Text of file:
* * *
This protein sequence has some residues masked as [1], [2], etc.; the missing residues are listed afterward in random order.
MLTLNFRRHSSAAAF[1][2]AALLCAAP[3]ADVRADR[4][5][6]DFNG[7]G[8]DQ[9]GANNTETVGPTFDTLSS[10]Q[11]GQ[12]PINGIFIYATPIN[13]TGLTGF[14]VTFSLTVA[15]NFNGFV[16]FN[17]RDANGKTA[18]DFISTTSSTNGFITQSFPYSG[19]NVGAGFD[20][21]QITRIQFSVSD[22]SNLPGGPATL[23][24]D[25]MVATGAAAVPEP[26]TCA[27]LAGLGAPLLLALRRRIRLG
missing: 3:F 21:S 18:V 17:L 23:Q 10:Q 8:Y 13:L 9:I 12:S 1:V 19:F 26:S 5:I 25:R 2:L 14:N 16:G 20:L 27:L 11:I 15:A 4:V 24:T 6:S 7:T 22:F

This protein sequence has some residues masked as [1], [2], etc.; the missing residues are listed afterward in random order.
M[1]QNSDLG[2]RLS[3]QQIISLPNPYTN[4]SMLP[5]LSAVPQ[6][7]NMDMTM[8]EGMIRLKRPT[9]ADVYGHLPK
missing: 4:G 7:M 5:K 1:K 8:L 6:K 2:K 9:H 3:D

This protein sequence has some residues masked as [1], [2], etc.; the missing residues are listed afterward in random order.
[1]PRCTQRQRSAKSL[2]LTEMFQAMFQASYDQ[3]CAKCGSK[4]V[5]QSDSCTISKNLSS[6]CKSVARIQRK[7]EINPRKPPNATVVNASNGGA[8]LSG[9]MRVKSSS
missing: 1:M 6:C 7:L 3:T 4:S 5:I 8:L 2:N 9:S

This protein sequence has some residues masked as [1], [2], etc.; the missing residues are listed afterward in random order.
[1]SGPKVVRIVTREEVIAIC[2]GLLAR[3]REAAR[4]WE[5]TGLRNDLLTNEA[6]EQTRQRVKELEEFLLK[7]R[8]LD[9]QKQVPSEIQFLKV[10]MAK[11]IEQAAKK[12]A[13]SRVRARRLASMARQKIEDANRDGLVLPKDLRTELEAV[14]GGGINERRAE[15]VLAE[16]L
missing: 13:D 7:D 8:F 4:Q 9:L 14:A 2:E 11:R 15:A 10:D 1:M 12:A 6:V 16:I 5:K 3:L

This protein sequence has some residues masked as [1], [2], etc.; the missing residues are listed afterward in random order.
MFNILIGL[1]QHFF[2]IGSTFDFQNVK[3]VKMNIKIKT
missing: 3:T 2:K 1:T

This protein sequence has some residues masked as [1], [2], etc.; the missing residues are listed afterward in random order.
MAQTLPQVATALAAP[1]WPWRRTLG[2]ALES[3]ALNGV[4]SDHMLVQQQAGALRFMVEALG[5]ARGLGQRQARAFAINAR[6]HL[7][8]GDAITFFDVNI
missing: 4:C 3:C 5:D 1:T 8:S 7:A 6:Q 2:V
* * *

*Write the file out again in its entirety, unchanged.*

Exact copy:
This protein sequence has some residues masked as [1], [2], etc.; the missing residues are listed afterward in random order.
MLTLNFRRHSSAAAF[1][2]AALLCAAP[3]ADVRADR[4][5][6]DFNG[7]G[8]DQ[9]GANNTETVGPTFDTLSS[10]Q[11]GQ[12]PINGIFIYATPIN[13]TGLTGF[14]VTFSLTVA[15]NFNGFV[16]FN[17]RDANGKTA[18]DFISTTSSTNGFITQSFPYSG[19]NVGAGFD[20][21]QITRIQFSVSD[22]SNLPGGPATL[23][24]D[25]MVATGAAAVPEP[26]TCA[27]LAGLGAPLLLALRRRIRLG
missing: 3:F 21:S 18:V 17:L 23:Q 10:Q 8:Y 13:L 9:I 12:S 1:V 19:F 26:S 5:I 25:R 2:L 14:N 16:G 20:L 27:L 11:I 15:A 4:V 24:T 6:S 7:T 22:F

This protein sequence has some residues masked as [1], [2], etc.; the missing residues are listed afterward in random order.
M[1]QNSDLG[2]RLS[3]QQIISLPNPYTN[4]SMLP[5]LSAVPQ[6][7]NMDMTM[8]EGMIRLKRPT[9]ADVYGHLPK
missing: 4:G 7:M 5:K 1:K 8:L 6:K 2:K 9:H 3:D

This protein sequence has some residues masked as [1], [2], etc.; the missing residues are listed afterward in random order.
[1]PRCTQRQRSAKSL[2]LTEMFQAMFQASYDQ[3]CAKCGSK[4]V[5]QSDSCTISKNLSS[6]CKSVARIQRK[7]EINPRKPPNATVVNASNGGA[8]LSG[9]MRVKSSS
missing: 1:M 6:C 7:L 3:T 4:S 5:I 8:L 2:N 9:S

This protein sequence has some residues masked as [1], [2], etc.; the missing residues are listed afterward in random order.
[1]SGPKVVRIVTREEVIAIC[2]GLLAR[3]REAAR[4]WE[5]TGLRNDLLTNEA[6]EQTRQRVKELEEFLLK[7]R[8]LD[9]QKQVPSEIQFLKV[10]MAK[11]IEQAAKK[12]A[13]SRVRARRLASMARQKIEDANRDGLVLPKDLRTELEAV[14]GGGINERRAE[15]VLAE[16]L
missing: 13:D 7:D 8:F 4:Q 9:L 14:A 2:E 11:R 15:A 10:D 1:M 12:A 6:V 16:I 5:K 3:L

This protein sequence has some residues masked as [1], [2], etc.; the missing residues are listed afterward in random order.
MFNILIGL[1]QHFF[2]IGSTFDFQNVK[3]VKMNIKIKT
missing: 3:T 2:K 1:T

This protein sequence has some residues masked as [1], [2], etc.; the missing residues are listed afterward in random order.
MAQTLPQVATALAAP[1]WPWRRTLG[2]ALES[3]ALNGV[4]SDHMLVQQQAGALRFMVEALG[5]ARGLGQRQARAFAINAR[6]HL[7][8]GDAITFFDVNI
missing: 4:C 3:C 5:D 1:T 8:S 7:A 6:Q 2:V